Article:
Markets remain volatile, but the narrative driving the volatility has been shifting recently, a topic we have written about and discussed with clients recently. For much of the year, the concern was that the economy was “too strong” and inflation was out of control, and thus the Fed would need to raise rates and reduce their balance sheet quite aggressively to combat inflation. The Fed has taken several steps in that direction, but now conditions have changed such that investors are more worried about growth slowing too quickly and turning into a recession rather than excessive inflation.
With macro events dominating the headlines (Ukraine, Fed, oil), along with a high-profile “blow up” or two (i.e., Meta, PayPal), it is perhaps not surprising that there has been less attention lately on the overall Q4 earnings season results. And while almost any earnings season might seem disappointing after the string of blockbuster quarters from late 2020 through 2021, the reports for Q4 2021 have in fact been reasonably good overall. Thus far, the company guidance has been sufficiently supportive that analysts are still raising estimates for this year and next, a contrast to the usual pattern of trimming calendar year estimates over the course of a year.
With 2021 now in the history books, earnings reporting season for Q4 and the full year is set to begin soon. Below we update the current consensus earnings outlook for Q4 as well as the coming year for the S&P 500. We also drill into expectations for sector earnings growth for this year.
The bottom line, so to speak, is that analysts expect solid but more moderate growth in earnings of about 9%, led by gains in the Industrials and Energy sectors, with Financials and Real Estate the only sectors expected to show declines in earnings this year.
One of the themes in our sector/style work recently has been to tilt somewhat more toward Growth over Value and Cyclical areas within the US market.
Why? Three key factors support Growth over Value, while one remains a concern.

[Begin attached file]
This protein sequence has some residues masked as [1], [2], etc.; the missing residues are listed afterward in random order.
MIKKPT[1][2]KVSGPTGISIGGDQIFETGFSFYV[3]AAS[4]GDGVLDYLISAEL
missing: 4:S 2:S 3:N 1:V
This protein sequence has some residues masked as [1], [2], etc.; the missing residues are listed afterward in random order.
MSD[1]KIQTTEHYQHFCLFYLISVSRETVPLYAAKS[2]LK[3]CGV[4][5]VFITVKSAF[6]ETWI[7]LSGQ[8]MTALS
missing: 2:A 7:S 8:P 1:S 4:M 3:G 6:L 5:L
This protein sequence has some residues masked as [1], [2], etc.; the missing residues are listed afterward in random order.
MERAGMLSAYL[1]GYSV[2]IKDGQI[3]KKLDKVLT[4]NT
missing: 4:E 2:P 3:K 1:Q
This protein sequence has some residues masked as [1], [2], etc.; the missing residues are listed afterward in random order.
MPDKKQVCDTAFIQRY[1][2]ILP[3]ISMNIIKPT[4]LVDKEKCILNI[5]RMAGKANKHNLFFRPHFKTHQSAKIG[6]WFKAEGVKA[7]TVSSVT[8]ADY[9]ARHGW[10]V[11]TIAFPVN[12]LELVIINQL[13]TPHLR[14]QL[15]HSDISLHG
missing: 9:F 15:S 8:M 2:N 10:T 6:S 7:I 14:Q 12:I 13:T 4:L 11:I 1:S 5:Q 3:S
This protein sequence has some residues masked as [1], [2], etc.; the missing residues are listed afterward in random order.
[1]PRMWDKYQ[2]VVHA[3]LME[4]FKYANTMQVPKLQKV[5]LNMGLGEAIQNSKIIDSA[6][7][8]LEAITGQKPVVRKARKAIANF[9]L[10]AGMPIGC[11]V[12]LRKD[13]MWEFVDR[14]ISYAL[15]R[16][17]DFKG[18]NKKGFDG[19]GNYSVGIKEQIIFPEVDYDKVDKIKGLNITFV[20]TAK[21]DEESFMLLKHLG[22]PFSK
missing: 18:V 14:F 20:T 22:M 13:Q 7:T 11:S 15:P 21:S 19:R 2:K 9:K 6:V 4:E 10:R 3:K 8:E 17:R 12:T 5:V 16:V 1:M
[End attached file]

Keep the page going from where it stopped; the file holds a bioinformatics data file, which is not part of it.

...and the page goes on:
Our bottom-up aggregated earnings estimate revisions trends continue to favor Growth
The relative performance trend has been shifting back to Growth over Value
However . . . relative valuation of Growth versus Value remains stretched versus historical norms, though the interest rate backdrop is arguably a structural reason for that
Also, the relative risk (volatility) differential of Growth vs Value has moved back in favor of Growth (i.e., Growth is now less volatile than Value on a rolling six-month basis).
For some time we have noted that traditional Cyclical and Value sectors have had much stronger earnings estimate revisions activity (“fundamental momentum”) than Growth or Defensive sectors. That has been changing recently as cyclical sector estimates are less strong than before, and Growth and Defensive are holding up better. Thus we have recently been looking more favorably on certain Growth or Defensive sectors and neutralizing exposure to Cyclical/Value areas.
A frequent question lately has been: are we currently in, or about to enter, a period of “stagflation” like the late 1960s and 1970s as a result of COVID and policy responses? Our short answer is no: while inflation may be elevated for a while, growth is currently strong, structural inflation pressures are low, and policy is better now than in the 1970s, making any sustained stagflation conditions unlikely. Below we offer some historical context and our current views.
We have heard a number of client questions about the recent rebound in Growth stocks relative to Value (or Cyclical) stocks, so here we review some of the recent price action and one of the key cross-asset drivers.
The first chart below plots the relative performance of the S&P 500 Pure Growth versus Pure Value indices (top section) along with the 14-day RSI technical indicator (bottom section) as a measure of overbought/oversold conditions.
One of the biggest topics among investors recently has been inflation, particularly after the May Consumer Price Index (CPI) and Producer Price Index (PPI) reports (reflecting April data) that showed big monthly jumps in headline inflation: 0.8% for headline CPI and 0.6% for headline PPI. And the “core” rates that exclude food and energy were actually slightly higher than the headline rates in April.
The NASDAQ-100 Index (often known by its ticker symbol, NDX), home to many of the mega-cap Tech-related Growth stocks that have dominated the US stock market this year, has seen some corrective action this month. A common question we hear is: is the correction enough to say the NDX is no longer “stretched” after its historic surge through the end of August?
The chart below provides some context. For four different indices, it plots the percentage difference between the current index level and its 200-day moving average, a common measure of the longer-term trend. Excessive deviations from the 200-day average are often viewed as signals of extreme investor behavior that are likely to revert back toward the average.
One of the most notable market trends in recent weeks has been the corrective action in the formerly high-flying US large-cap Growth stocks. The dominant Tech-oriented companies that have been responsible for much of the gains in US large-cap indices for several months finally saw some significant selling pressure in the first two weeks of September.
The first chart below shows absolute and relative returns for the S&P 500 Pure Growth and Pure Value indices (i.e., the style indices restricted to stocks that fall entirely into their indicated style, leaving out those with weight in both indices).